By about 12:30 a.m., the crowd was finally subdued. The campus that the massive police force had come to protect had suffered little physical damage. Only one building, in fact, was apparently touched: Peabody Hall sustained $7,000 damage in a fire, that police listed as caused by arson.

The cost in human damage was considerably higher. Fifty-four people were injured that night, including 18 police officers. Nearby Alachua General Hospital treated six demonstrators and six officers. Police arrested 336 people that night, 169 of them UF students. The remaining 167 were mostly students from San Fe Junior College, Gainesville High and Buchholz High, and several journalists covering the disturbances who found themselves targets of the attacks.

Authorities immediately defended the actions of police officers. The next morning, Gainesville Chief Freeman denounced accusations of police brutality. He adamantly disputed claims by Sun reporter Reddick that police had beaten him and demonstrators.

"It's the most vindictive piece of journalism I've ever read," he said, calling Reddick's charges "complete fabrication."

And two days later, the State Governer's Council on Criminal Justice sided with the police as well. It voted 15-3 that the officers involved "acted with much restraint and performed in an efficient and exemplary manner."

And Florida Assistant Attorney General Reeves Bowen also supported the police actions. He claimed there were "no exceptions" to the unlawful assembly clause. Other state officials agreed, and said that police could use any means necessary to remove protesters-even if this caused injury or death.

"This made it illegal to oppose authority, even if what it's doing is illegal," said Camil.

The Shifting Tide
Yet if the goal of the comments by state authority, and the police actions they supported, was to crush the anti-war movement in Gainesville to oblivion, it failed miserably. The heavy hand of law enforcement did indeed end those particular demonstrations, but the images of excessive force gave the peace movement the credibility even as the authorities tried to deny it. Condemnation of the police was nearly unanimous in the media. The Gainesville Sun ran a stinging editorial of the brutal response, as did The St. Petersburg Times, Tampa Tribune, and Miami Herald.

There was definitely a shift in local public opinion, too. While some people continued to support the police response, many members of the community felt the police had gone too far, even if they agreed with the initial goal of keeping the streets cleared. A poll at a local shopping center confirmed this change of opinion. While some community residents supported the police actions, most felt the police had used excessive force- even though they agreed with the initial goal of getting the streets cleared.

"There was definitely a change in the atmosphere toward the anti-war movement," Camil recalled. "A lot more people became sympathetic toward the protesters. Respect for the system, on the other hand, definitely went down."

Nor did that system end the protests against the war. On Thursday morning, May 11, nearly 1000 demonstrators gathered for a now-familiar ritual at the Plaza. Three hundred protesters later gathered in front of Tigert Hall. This time they stayed off the street. Inside the administration building, UF President O'Connell, Mayor Jones, and UF faculty once again met, this time with student protesters and leaders. The meeting lasted until 4:00 p.m. When it ended, all attending urged calm and restraint on both sides.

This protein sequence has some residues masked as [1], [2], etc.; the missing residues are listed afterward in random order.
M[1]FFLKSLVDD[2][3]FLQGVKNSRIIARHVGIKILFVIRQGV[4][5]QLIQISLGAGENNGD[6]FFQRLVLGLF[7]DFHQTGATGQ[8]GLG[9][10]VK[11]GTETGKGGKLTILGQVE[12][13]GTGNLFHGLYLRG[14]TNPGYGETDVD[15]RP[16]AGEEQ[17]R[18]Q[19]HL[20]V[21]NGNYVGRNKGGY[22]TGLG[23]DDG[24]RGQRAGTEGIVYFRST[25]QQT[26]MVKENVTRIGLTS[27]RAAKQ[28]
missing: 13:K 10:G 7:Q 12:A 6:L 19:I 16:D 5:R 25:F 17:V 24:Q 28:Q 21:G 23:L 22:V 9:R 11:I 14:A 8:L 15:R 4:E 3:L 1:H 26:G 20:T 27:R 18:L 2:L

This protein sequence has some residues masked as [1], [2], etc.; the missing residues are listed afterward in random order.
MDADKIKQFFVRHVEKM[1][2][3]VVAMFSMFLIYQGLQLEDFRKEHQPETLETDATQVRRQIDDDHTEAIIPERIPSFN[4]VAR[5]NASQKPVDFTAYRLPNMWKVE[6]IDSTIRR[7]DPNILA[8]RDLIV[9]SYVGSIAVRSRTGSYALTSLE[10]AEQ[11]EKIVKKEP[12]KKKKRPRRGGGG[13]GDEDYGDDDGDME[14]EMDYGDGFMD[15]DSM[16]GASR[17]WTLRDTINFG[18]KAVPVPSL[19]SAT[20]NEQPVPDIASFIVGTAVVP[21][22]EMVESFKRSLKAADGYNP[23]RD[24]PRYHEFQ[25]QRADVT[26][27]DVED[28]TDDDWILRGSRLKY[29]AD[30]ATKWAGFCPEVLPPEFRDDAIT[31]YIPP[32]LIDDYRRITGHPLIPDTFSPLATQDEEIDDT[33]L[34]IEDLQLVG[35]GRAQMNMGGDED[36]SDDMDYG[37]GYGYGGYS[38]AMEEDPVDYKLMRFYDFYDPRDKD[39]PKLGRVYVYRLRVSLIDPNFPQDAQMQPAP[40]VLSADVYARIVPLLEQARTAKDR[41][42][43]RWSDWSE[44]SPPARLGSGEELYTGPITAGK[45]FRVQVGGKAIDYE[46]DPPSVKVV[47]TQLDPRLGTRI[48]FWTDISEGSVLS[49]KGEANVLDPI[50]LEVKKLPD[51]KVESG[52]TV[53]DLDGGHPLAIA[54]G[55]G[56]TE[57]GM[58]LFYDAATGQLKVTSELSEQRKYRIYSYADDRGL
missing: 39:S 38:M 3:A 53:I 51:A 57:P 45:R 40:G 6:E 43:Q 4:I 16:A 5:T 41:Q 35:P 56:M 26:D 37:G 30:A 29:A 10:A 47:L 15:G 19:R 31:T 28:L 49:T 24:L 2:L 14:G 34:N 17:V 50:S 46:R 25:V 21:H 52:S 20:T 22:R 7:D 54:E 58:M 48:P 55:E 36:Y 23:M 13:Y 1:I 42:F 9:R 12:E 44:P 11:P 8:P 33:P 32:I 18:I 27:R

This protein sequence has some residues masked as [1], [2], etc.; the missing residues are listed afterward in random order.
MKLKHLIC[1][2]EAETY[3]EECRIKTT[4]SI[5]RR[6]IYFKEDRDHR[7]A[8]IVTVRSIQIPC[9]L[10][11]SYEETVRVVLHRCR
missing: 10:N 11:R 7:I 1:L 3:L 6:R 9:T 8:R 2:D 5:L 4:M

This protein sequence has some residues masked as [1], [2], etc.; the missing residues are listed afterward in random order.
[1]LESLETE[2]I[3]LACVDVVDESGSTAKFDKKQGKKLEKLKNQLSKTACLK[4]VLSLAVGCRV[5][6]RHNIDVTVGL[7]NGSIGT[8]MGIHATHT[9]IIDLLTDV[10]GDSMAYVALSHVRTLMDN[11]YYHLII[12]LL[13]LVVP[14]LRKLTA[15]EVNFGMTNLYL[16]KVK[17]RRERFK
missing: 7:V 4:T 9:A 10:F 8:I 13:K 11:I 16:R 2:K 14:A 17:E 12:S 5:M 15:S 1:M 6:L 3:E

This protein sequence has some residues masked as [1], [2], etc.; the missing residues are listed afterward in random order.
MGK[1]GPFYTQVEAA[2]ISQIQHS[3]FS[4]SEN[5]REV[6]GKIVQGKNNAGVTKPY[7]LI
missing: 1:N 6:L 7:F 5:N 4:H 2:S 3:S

"Let's cool it," insisted O'Connell.

For the first time in three days, both parties seemed to hear that message. Demonstrators and police watched each other carefully, but kept their distance.

Back at UF, the mayor spoke to students about the events of the last three days. He received heavy doses of praise and heckling, but won the support of students when he assured them that no more police from outside the county would be brought back in. He even promised that the unit from Suwanee County would not return-the unit that county's sheriff had insisted hadn't been there to begin with.

Some of the other protesters' demands were never met. State officials refused to prosecute police officers accused of brutality-charges difficult enough to prove when officers had covered their badges and license plates. Florida Governor Rubin Askew approved the action, citing the concerns of police that they'd be the targets of retaliation if they could be identified. The students said they suspected the real reason for the action was to prevent individual officers from being charged. Some state politicians showed little sympathy for protesters, either in Gainesville or in other campuses (while most of the attention was focused on the confrontations in Gainesville, students at Florida State University and Tampa's University of South Florida had also held protests, with similar results). One representative from Tampa even went so far as to say that students who expressed support for North Vietnam should be disciplined-an approach strongly rebuffed by state officials in Tallahassee.

But while state officials defended the actions of police, the Gainesville community was not so forgiving. The juries sequestered at the few trials actually held quickly acquitted the students.